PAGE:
Roman consul
A consul served in the highest elected political office of the Roman Republic.Each year, two consuls were elected together, to serve for a one-year term. Each consul was given veto power over his colleague and the officials would alternate each month...

 of Classical Antiquity
Classical antiquity
Classical antiquity is a broad term for a long period of cultural history centered on the Mediterranean Sea, comprising the interlocking civilizations of ancient Greece and ancient Rome, collectively known as the Greco-Roman world...

. He was annually elected by lot
Sortition
In politics, sortition is the selection of decision makers by lottery. The decision-makers are chosen as a random sample from a larger pool of candidates....

 and was responsible for the economic administration of the city, which included the power to detain people and confiscate property. The institution of the eponym as well as the formula iššiak Assur lingered on as ceremonial vestiges of this early system throughout the history of the Assyrian monarchy.

Assyrian Empire of Shamshi-Adad I


In 1813 BC the native Akkadian king of Assyria Erishum II
Erishum II
Erishum II was the King of Assyria from 1815 BC to 1809 BC. After reigning only for 6 years, he was overthrown by Shamshi-Adad I.-See also:*Assyria...

 (1819- 1813 BC) was deposed, and the throne of Assyria was usurped by Shamshi-Adad I
Shamshi-Adad I
Shamshi-Adad I Shamshi-Adad I Shamshi-Adad I (fl. late 18th century BC (short chronology) was an Assyrian king. He rose to prominence when he carved out an empire encompassing much of Mesopotamia, Syria and Asia Minor...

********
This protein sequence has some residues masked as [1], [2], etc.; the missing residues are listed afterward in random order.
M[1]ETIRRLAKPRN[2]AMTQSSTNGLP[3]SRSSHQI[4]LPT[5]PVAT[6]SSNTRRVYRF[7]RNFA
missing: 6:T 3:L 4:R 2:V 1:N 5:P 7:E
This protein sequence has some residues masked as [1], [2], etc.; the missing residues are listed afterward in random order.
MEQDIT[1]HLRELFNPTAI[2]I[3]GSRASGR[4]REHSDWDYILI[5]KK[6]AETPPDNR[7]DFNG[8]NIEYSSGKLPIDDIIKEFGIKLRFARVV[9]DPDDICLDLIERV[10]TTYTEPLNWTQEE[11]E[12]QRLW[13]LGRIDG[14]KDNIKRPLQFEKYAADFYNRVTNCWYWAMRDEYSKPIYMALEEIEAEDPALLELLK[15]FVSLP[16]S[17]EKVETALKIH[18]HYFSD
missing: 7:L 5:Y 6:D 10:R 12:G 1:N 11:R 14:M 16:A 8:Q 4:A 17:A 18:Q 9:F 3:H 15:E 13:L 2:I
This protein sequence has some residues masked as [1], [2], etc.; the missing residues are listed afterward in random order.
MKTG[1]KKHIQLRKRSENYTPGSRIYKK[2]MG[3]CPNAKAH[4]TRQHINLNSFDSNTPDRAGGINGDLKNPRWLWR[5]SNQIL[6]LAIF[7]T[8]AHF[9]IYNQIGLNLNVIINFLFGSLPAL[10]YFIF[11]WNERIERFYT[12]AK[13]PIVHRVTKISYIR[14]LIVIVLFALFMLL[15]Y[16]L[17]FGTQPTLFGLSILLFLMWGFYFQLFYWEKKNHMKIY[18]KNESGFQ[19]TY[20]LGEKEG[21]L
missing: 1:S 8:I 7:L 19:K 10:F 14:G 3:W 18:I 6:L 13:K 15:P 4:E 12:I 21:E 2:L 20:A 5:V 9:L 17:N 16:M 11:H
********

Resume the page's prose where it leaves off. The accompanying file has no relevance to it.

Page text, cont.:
(1813 BC – 1791 BC) in the expansion of Amorite
Amorite
Amorite refers to an ancient Semitic people who occupied large parts of Mesopotamia from the 21st Century BC...

 tribes from the Khabur River
Khabur River
The Khabur River , , , ) is the largest perennial tributary to the Euphrates in Syrian territory. Although the Khabur originates in Turkey, the karstic springs around Ra's al-'Ayn are the river's main source of water. Several important wadis join the Khabur north of Al-Hasakah, together creating...

 delta. Although regarded as an Amorite, Shamshi-Adad is credited with decendancy from the native ruler Ushpia
Ushpia
Ushpia was an early Assyrian king who ruled circa 2030 BC. According to the Assyrian King List he is alleged to have founded the temple of Ashur at the city of Assur. He was succeeded by Apiashal....

 in the Assyrian King List. He put his son Ishme-Dagan
Ishme-Dagan
Ishme-Dagan I was the son of the Assyrian king Shamshi-Adad I, put on throne of Ekallatum by his father after a successful military attack. He ruled the area of the upper Tigris, including the city-state of Assur. Following Shamshi-Adad's death , Ishme-Dagan I managed to rule Assyria until himself...

 on the throne of a nearby Assyrian city, Ekallatum